• Beer Festivals
  • Bottle shops and Taprooms
  • Breweries to Come
  • Cheesemakers
  • Cideries
  • Portland Coffee Roasters

Commentary:

Let me state right up front that I enjoyed this book. More importantly, I find it valuable. For me, the factual data—the listing of so many of Oregon’s breweries in one place along with information on them—is what matters. The individual “story” of every brewery, or at least as told by the author, is not my main focus by any stretch, even though some are quite interesting.

I also appreciate how amazingly difficult it would be to write so many entries of basically the same information for all these breweries all the while trying to make them sound different. I would not relish that task. That said, the strain shows on occasion. And sometimes I imagine others might appreciate the author’s humor more than me.

Some “factual” and other issues first:

Full Sail is included in the Coastal group when it should be in The Gorge-Eastern, while Oregon Trail is included in Southern instead of Willamette Valley.

There are two listings of the breweries. The first is in the table of contents where they are separated into areas/regions (such as, Northwest Portland or Bend and Central) and then listed alphabetically. The second is the Brewery Locations map which lists them all alphabetically and then gives each a number that corresponds to, basically, the county it is in. That means all of the Portland breweries have one number (2) on the map.

A separate map of Portland, divided by quadrants, would be most useful!

I also realize that alpha order is easy but that doesn’t make it the right organizational tool, especially if you have multiple tools available. Some of the areas/regions would be harder than others but Coastal could go north to south or vice versa and The Gorge-Eastern could also easily go east to west, etc. That would make “small,” regional visit planning easier. This is not everybody’s use case though so not sure this is an entirely fair critique.

Each section has an intro that gives a quick overview of the region, along with a nice listing of non-beer-related places to visit. Each brewery entry generally consists of the following sections of info: Name and address, contact info, logo; textual entry; Beers brewed; The Pick; and a listing of other info like hours. Each full entry is from one to three plus pages and a few do not have The Pick and a few also do not have Beers brewed.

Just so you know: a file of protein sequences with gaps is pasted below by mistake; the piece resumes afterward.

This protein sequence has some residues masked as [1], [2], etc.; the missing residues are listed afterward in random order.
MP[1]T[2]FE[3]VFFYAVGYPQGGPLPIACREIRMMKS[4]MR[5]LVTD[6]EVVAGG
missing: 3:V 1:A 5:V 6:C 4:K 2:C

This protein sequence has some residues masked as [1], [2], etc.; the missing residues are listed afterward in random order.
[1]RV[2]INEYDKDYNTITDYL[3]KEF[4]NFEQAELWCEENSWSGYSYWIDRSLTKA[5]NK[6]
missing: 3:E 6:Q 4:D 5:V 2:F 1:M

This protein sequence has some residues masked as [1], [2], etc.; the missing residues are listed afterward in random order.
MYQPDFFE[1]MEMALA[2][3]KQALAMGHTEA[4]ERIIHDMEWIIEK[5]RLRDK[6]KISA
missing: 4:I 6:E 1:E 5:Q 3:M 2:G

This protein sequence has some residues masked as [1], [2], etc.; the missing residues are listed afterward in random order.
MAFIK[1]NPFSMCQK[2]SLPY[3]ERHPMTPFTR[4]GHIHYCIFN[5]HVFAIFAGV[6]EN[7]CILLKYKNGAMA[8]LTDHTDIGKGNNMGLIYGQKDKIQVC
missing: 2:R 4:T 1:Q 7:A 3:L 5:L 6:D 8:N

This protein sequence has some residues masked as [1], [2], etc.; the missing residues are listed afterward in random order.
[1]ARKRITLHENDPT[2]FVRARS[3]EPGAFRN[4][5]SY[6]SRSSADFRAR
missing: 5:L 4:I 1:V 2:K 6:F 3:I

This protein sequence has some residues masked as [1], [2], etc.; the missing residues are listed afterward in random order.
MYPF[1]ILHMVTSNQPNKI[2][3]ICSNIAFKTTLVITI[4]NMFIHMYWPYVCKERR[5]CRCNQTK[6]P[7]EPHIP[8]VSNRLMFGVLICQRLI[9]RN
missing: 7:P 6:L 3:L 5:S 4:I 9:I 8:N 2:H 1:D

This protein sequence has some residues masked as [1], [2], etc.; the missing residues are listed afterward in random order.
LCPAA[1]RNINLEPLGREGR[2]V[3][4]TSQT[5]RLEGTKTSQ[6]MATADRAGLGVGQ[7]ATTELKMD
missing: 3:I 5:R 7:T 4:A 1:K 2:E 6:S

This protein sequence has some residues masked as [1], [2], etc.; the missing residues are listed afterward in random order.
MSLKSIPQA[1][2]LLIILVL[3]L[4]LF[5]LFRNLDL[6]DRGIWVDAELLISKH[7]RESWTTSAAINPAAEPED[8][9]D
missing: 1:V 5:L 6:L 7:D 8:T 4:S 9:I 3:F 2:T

In the textual entry we get Yaeger’s impressions, perhaps an origin story or some other hook, and other facts or interesting tidbits. Beers brewed is what it purports to be, while The Pick is Yaeger’s pick from his visit. May not be available when you visit, of course.

The textual entry makes up most of the space in a brewery’s entry once past one page, so it is kind if interesting to see who gets more pages and who doesn’t (see, e.g., Ale Apothecary and Barley Brown’s). The final bit of info contains: Opened (year), Owner(s), Brewer(s), System, Annual production, Distribution, Hours, Tours, Takeout beer, Gift shop, Food, Extras. Some have less info at the end but most contain the same bits of data.

As I said up top, the strain of writing so many similar, yet hopefully different, entries took its toll once in a while. I certainly am not going to point out all of the minor distractions but I do want to point out a few.

Logsdon Farmhouse Ales

“In the mid-eighties, Logsdon cofounded neighboring Full Sail Brewery, then colaunched yeast industry giant Wyeast Labs, so naturally the beers he and partner Chuck Porter make are yeast-forward saisons” (207).

Um, no, that doesn’t follow. “Yeast-forward” follows, perhaps. But “saison” most certainly does not. Full Sail is not particularly known for saisons and Wyeast has quite a few strains of yeast.

BricktownE Brewing Co.

“BricktownE’s location was built in the 1890s, according to owner and craft beer crusader Craig McPheeters, and a brothel used to operate upstairs. You could call their Workin’ Gal BrownE Ale, which busts a nutty flavor and mouthfeel, an homage.” (344).

Um. OK. He really did go there.

Caldera Brewing Co.

“Another amazing treat from my last visit was intended to be a replica of Red Sea, just like Mills brewed in Kona, but they accidentally left Mogli’s bourbon, chocolaty oak spirals in the fermentation tank. The resulting warming vanilla …” (347).

Wait. I’m supposed to drink beer from a brewery that can’t even begin to clean a fermentation vessel properly? If they leave physical items in their tanks accidentally, deity only knows what else is “left.” I think the story is probably something else and worded poorly. At least I hope so.

Draper Brewing

“He has experience at some small-by-most standards breweries including Lost Coast and Mad River, both in Humboldt County, which makes sense since he’s originally from Northern California. Mad River happens to be one of my favorite breweries from that area, so it stands to reason that he has folded some of the tricks he picked up there into his own operation” (350).